China Consumer

Loss of face

Acquisition-hungry L’Oreal looks to have stumbled with China deal

Magic-w

Can’t mask the poor results: one of Magic’s skincare products

“Because you’re worth it” is a slogan used in L’Oreal advertising campaigns since the 1970s. But the French giant may rue the phrase as far as its purchase of a Chinese facemask manufacturer is concerned.

The world’s largest beauty and cosmetics company purchased Guangzhou-based skincare firm Magic Holdings for HK$6.5 billion ($838 million) in 2013. Last summer, it wrote down the acquisition by $236 million and during its most recent results it revealed that Magic’s fading performance was one of the reasons why its Asia-Pacific sales recorded their worst quarter in a decade. Revenues in the region were up 1.3% year-on-year, compared to 6.3% growth in the US, 4.6% in Western Europe and 2.8% in Africa and the Middle East.

That prompted questions about China losing its status as L’Oreal’s second biggest revenue generator (about 10% of the total according to analysts). For the foreseeable future that looks unlikely (third placed France also had a difficult 2016), but the Chinese press believe L’Oreal’s problems with Magic are symptomatic of deeper woes.

For instance, Economy and Nation Weekly says the company has the wrong strategy in China and that it should stay focused on luxury brands, rather than chasing market share across the wider spectrum (Magic is more of a mass market brand). The newspaper also cites the French giant’s failure to establish the Garnier brand, which was pulled from China in 2014.

Sohu, a portal, takes a different line, highlighting the perennial challenge for foreign brands in adapting to the tastes of local consumers. Describing L’Oreal and Magic’s relationship as a ‘black fairy tale’, it concludes that “Cinderella and the prince are facing marital difficulties because of cultural differences”.

For a start, the original team that built the company including Magic’s founder quickly left the facial mask maker after the acquisition. There was also a period of time – because the company lacked clear leadership – that pricing was confusing and inconsistent. L’Oreal, too, had also slowed innovation at the company. “Over time, Magic failed to keep up with the needs of the consumers and the brand became increasingly irrelevant,” reckons National Business Daily.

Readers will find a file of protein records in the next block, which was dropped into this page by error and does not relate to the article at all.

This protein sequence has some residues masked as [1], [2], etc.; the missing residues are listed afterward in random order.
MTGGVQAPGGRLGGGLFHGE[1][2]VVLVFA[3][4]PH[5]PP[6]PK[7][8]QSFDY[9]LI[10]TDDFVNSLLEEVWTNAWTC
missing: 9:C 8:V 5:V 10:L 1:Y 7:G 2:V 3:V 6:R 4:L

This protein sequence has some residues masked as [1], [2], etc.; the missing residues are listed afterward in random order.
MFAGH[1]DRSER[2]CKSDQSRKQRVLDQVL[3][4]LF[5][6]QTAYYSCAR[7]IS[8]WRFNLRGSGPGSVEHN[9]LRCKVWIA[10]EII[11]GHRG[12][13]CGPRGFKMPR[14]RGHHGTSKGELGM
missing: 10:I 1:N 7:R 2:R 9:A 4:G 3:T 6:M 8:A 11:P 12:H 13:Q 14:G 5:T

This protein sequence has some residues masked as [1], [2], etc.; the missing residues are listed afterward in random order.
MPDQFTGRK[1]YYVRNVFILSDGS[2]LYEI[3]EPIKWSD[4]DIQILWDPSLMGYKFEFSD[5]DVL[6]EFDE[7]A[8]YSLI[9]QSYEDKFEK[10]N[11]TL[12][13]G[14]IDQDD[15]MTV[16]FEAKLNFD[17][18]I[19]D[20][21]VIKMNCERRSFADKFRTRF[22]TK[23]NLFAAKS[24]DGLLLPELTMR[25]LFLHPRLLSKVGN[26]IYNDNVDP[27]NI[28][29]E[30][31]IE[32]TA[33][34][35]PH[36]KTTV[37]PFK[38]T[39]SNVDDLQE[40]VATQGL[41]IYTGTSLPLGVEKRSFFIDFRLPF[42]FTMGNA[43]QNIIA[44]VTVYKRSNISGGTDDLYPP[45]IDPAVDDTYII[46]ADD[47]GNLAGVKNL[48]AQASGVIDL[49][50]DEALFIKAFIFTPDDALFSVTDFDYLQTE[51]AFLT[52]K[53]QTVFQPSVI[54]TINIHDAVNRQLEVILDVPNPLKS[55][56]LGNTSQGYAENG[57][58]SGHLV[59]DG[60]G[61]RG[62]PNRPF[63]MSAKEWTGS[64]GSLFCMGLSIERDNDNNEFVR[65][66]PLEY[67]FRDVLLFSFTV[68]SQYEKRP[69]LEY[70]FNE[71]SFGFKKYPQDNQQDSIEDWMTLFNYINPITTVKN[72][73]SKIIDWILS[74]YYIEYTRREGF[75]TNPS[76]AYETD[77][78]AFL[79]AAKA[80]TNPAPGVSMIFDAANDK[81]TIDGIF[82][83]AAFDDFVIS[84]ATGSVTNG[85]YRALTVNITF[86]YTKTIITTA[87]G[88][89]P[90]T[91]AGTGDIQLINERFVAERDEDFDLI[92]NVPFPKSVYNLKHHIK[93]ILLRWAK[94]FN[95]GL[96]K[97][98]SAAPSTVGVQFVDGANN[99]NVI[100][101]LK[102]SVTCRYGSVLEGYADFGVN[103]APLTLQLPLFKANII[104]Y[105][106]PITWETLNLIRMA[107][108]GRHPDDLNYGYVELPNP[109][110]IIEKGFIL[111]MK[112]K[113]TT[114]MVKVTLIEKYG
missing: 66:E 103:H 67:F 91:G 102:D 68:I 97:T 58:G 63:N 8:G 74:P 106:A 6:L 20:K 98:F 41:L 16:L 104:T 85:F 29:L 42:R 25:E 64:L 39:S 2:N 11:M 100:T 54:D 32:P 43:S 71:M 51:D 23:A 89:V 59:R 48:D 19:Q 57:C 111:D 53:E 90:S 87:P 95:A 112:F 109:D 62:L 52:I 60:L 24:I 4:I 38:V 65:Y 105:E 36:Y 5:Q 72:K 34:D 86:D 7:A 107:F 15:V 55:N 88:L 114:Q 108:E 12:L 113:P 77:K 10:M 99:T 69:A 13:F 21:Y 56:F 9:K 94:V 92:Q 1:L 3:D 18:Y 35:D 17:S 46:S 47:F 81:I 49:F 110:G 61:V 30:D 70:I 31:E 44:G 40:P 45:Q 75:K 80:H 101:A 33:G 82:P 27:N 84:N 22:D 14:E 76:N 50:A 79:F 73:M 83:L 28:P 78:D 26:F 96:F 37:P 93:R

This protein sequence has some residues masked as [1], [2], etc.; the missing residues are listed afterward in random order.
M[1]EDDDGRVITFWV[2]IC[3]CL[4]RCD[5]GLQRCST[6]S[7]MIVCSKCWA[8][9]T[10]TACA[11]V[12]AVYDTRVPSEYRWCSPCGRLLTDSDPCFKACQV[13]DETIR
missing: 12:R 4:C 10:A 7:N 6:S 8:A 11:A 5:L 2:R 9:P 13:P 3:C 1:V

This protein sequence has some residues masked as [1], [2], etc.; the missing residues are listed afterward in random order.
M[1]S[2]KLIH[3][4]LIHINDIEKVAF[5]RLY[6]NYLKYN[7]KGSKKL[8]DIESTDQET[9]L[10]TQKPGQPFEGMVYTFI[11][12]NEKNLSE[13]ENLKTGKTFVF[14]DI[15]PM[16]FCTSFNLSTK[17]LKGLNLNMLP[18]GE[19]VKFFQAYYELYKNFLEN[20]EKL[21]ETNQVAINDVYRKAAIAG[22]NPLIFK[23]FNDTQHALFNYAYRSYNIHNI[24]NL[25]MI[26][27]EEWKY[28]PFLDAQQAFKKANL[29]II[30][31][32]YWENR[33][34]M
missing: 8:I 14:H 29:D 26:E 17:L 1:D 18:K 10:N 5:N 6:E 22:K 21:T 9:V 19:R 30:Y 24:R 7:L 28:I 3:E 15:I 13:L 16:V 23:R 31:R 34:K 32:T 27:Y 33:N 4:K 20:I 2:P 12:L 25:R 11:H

But it certainly wasn’t for the lack of trying. More recently Magic has attempted to move more upmarket by updating its packaging and unveiling new products. It has also raised its price point to reflect the new image. However, all that effort has not yet paid off as the skincare brand has had to resort to offering steep discounts to attract users. On Tmall, the Alibaba consumer site, its products are often sold at 50% off, says Sohu.

Some industry insiders estimate that Magic made no more than Rmb200 million ($29 million) in sales in 2016, down from Rmb1.4 billion in 2012, before L’Oreal’s acquisition. Another research report points out that in 2016, Magic’s share in the facial mask market had plummeted to a mere 2.1%, lagging behind rival domestic brands like One Leaf, Mask Family and Yunifang.

Economy and Nation Weekly argues that L’Oreal has made other poor acquisitions, noting its decision to put The Body Shop up for sale.

At the time of its 2006 purchase, The Body Shop founder, Anita Roddick, countered concerns about the takeover by saying that “they are too intelligent to mess with our DNA”. But L’Oreal boss Jean-Paul Agon now says that one reason it has failed to build profits with The Body Shop was that it adhered to the British brand’s spirit for too long and “didn’t change enough”.

Agon has been CEO since 2006 (and with the firm since 1978) and he promises that Magic will rebuild market share during 2017. Acknowledging recent difficulties, he cited intense competition and problems associated with transforming from a longer supply chain (based around department store distribution) to a shorter one (e-commerce).

Bain’s most recent China Shopper Survey shows that local brands are peeling away market share from foreign competitors, particularly in the skincare segment, which is one of the biggest selling e-commerce categories alongside nappies and infant formula.

Agon says Magic has a new state-of-the-art facemask, launched during the first quarter, and he argues that L’Oreal is managing the transition to e-commerce effectively, with 30% of sales expected to be online in China this year, far ahead of the rest of the world.

L’Oreal operates a decentralised structure that gives regions the flexibility to develop their own R&D and branding. Of its 30 global brands, all but one have been acquired. Its business model has been built on taking niche brands and plugging them into its network to create global winners. And while Magic has yet to succeed, the acquisition of a boutique brand like Kiehls has been much more of winner.

As Agon told Fortune magazine last month: “Kiehl’s we bought in 2000. The business was $20 million [annually]. It was a store on 13th Street [in New York City] and a few counters at Saks. Then for 17 years we have built the business of Kiehl’s, and now it is a $1 billion business.”

Celebrating its 20th anniversary in China this year, L’Oreal will want its experience with Magic to resemble that of Kiehl’s rather than The Body Shop.


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